RCL Year C, Proper 7
Isaiah 65:1-9, Psalm 22:18-27, Galatians 3:23-29, Saint Luke 8:26-39

Today is a good Sunday to regain our bearings, and we shall do that. The “hot” season, Advent through Trinity Sunday, is over, and we begin today the long, “cool,” green season that extends until the Last Sunday after Pentecost, this year November 24, when we celebrate Christ the King of everything that is.

During this long, “cool,” green season, we follow the ministry of Jesus through one of the Gospels: this year it is Luke, and we follow Jesus as he teaches, heals, and proclaims the Kingdom of God. And in this long, “cool,” green season, the Old Testament Lesson and the Gospel are thematically connected. The two are connected today by pork or pigs, but let’s not get ahead of ourselves, and let’s begin with what we know.

We know from our own experience that when you have something to offer that is better or stronger or smarter, sometimes people do not want it. Sometimes people prefer what they know to what they do not know even if what they do not know is better than what they know.

That precisely is the position of God and Isaiah in the Old Testament Lesson. The Hebrew people in the first lesson have lost out politically and militarily to the Assyrians. They have moved into Assyrian lands, and they have taken up Assyrian ways: they are sacrificing in gardens (not the Temple in Jerusalem), they are burning incense on bricks to gods not the God of Abraham, Isaac, and Jacob. They are even eating pork in a broth of “abominable things.”[1] They have the gall to say to Isaiah, “Keep to yourself,…for I am too holy for you.”[2] Isaiah wants to remind them of the true God and the true God’s better way. But they will not have it. They have their dysfunction, and they like it, thank you very much.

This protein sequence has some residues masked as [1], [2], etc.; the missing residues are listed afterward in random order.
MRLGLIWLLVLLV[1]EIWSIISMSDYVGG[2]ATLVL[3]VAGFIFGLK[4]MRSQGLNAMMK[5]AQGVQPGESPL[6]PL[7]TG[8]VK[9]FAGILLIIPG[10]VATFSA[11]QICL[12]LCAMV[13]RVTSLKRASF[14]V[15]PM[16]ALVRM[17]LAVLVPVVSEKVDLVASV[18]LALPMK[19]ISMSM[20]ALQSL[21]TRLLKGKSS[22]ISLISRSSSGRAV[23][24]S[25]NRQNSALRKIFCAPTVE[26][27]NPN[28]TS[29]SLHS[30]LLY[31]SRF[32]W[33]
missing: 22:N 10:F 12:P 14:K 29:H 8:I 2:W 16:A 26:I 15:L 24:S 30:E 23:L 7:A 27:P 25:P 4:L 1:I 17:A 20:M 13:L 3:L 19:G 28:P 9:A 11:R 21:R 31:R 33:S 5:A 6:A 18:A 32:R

In the Gospel, Jesus cures a man possessed by demons. Jesus saves him from demons, and the man becomes a disciple. He sits at Jesus’ feet, clothed and in his right mind. The man has accepted Jesus’ better way, but the people are scared, the Gospel says.[3] The new way is the scary way. Jesus directed the demons into a large herd of swine, and the swineherds lose their investment and their stock-in-trade. That’s really scary. But the choice confronting the swineherds and the other people is stark: they can believe and follow the One who cures a man and puts him in his right mind, or they can be scared.

And something like that choice confronts us. We can follow Jesus, asking him to be able to see his world and his people with his eyes, or we can keep the same-old same-old. We can cling to our sins and our dysfunction, how familiar they are!

But the choice is ours. Which will it be?


[1] Isaiah 65:4.

[2] Isaiah 65:5.

[3] Saint Luke 8:35.